With a dash of yourself thrown in mix it all together

moodleHow Moodle tries to support a Social Constructionist view

I’m going to go through the earlier list again, this time pointing out existing features in Moodle. Pedagogy and software design are closely intertwined in online learning – the “shape” of the software can help or hinder the teacher in what they are trying to do.

  1. All of us are potential teachers as well as learners – in a true collaborative environment we are both

    Many of the activities in Moodle are designed to allow students to control common content, such as forums, wikis, glossaries, databases, messaging and so on. This encourages students to add to the total course experience for others.

    We made a huge step with a Roles implementation which further breaks down the distinction of teachers and students, allowing Moodle system administrators and teachers to create new roles with any mix of capabilities they like. If you want students to be allowed to facilitate forums, create quiz questions or even control the course layout then you can. There is a very fine degree of control – for example you can allow students the ability to delete posts in just one single forum if you like.

    I hope that people will take these features and experiment with control in their courses, allowing students more flexibility to do things that were previously thought of as something teachers should do.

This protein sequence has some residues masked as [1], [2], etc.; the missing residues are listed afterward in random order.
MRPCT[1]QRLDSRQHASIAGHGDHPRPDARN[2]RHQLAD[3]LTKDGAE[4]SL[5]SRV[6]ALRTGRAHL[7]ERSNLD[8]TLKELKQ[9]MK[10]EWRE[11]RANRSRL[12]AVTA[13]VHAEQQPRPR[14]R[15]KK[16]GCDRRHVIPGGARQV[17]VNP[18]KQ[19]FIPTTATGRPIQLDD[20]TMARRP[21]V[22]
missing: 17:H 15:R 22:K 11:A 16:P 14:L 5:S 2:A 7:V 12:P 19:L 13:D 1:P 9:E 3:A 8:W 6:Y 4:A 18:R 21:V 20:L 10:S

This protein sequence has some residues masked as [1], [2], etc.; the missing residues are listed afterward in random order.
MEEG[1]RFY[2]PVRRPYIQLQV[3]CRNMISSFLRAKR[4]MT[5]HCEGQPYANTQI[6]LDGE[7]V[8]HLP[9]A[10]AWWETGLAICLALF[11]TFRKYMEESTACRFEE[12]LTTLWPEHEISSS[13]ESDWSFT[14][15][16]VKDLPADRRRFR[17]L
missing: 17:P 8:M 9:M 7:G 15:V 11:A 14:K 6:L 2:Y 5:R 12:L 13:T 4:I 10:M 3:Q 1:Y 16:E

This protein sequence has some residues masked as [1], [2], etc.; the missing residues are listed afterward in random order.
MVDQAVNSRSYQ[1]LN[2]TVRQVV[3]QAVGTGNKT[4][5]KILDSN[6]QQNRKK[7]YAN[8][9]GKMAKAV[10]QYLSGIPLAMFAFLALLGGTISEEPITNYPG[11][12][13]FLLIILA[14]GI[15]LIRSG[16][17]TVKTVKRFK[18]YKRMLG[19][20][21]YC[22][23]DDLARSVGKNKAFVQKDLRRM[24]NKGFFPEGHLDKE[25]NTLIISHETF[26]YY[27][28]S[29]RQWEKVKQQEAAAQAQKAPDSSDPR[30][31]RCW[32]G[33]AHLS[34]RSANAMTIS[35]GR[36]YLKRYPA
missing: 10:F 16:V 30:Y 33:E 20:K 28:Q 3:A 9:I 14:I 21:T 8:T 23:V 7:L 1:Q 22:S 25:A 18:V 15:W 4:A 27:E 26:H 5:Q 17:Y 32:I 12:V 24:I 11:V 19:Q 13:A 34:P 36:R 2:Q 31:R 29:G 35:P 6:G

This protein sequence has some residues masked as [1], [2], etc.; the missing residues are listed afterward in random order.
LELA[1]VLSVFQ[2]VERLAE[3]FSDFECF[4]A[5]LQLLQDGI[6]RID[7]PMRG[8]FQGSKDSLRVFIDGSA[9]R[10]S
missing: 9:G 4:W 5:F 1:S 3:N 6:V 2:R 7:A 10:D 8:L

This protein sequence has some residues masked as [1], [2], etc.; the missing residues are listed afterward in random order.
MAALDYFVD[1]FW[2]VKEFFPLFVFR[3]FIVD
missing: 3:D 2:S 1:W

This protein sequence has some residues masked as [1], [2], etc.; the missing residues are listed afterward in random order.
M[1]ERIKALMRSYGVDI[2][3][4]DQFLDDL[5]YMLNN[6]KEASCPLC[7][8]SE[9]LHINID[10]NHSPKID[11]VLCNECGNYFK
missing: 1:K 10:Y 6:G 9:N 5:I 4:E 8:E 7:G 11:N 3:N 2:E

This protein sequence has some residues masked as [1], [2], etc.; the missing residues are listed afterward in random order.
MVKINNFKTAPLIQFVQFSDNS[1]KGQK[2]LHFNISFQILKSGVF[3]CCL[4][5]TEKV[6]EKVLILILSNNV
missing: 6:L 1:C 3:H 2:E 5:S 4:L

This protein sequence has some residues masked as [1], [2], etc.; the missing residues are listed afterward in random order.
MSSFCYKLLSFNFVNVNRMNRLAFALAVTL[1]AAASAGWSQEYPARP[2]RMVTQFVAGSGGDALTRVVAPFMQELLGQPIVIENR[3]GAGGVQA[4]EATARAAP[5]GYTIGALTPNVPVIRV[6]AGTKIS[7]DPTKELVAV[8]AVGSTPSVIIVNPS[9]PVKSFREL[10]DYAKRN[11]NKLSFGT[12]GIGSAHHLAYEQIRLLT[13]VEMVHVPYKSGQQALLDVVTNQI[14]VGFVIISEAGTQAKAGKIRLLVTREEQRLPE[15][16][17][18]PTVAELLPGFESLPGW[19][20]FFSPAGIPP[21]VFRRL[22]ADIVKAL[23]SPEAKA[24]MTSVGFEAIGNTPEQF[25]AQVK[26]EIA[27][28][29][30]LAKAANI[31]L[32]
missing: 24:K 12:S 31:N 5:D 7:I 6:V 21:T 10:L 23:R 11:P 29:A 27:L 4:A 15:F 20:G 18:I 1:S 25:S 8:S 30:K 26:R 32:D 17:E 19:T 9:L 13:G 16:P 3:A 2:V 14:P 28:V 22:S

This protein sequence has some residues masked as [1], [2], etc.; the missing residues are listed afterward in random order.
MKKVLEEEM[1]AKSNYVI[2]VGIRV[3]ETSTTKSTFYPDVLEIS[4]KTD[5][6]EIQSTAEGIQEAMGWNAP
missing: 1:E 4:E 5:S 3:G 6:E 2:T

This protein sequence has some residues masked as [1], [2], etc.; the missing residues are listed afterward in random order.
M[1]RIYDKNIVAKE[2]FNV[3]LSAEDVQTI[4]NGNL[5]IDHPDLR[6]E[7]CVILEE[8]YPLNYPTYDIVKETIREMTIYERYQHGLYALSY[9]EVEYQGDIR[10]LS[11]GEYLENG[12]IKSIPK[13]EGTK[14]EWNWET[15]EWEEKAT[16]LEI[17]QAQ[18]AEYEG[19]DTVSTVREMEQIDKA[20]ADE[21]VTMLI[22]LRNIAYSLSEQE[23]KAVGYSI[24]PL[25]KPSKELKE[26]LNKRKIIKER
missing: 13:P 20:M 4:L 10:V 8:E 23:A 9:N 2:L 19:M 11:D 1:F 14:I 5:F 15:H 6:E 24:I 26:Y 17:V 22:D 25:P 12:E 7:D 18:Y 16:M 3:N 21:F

2. We learn particularly well from the act of creating or expressing something for others to see

    Moodle has a wide range of ways in which people can create representations of their knowledge and share them.

    • The course structure itself is terrific way to construct a shared and active representation of the learning journey that everyone is going through.
    • Forums of course are the core of this, providing spaces for discussion and sharing of media and documents (using the media plugin filters, attachments or simply links).
    • Wikis are collaboratively-built pages useful for group work and other negotiations.
    • Glossaries are collaboratively-built lists of definitions that can then appear throughout the course.
    • Databases are an extension of this idea allowing participants to enter structured media of any type (for example a collection of digital photos or a library of references).
  3. We learn a lot by just observing the activity of our peers

    The participants link in the navigation block is the main place where you can see everyone in your course. It shows a lot of information about your participants and how recently they’ve been there.

    An Online Users block is the best way to see everyone else who might be on right now.

    The Recent Activity block shows a great deal of information about what has happened recently, and via link you can see reports with more detail. Things that happened not only include changes to the course and forum posts, etc, but also things like assignment submissions and quiz attempts. Students can’t see the results that other students got from these activities, but they do get some sense that everyone is submitting Assignment 1 now and this peer pressure hopefully helps those who need it.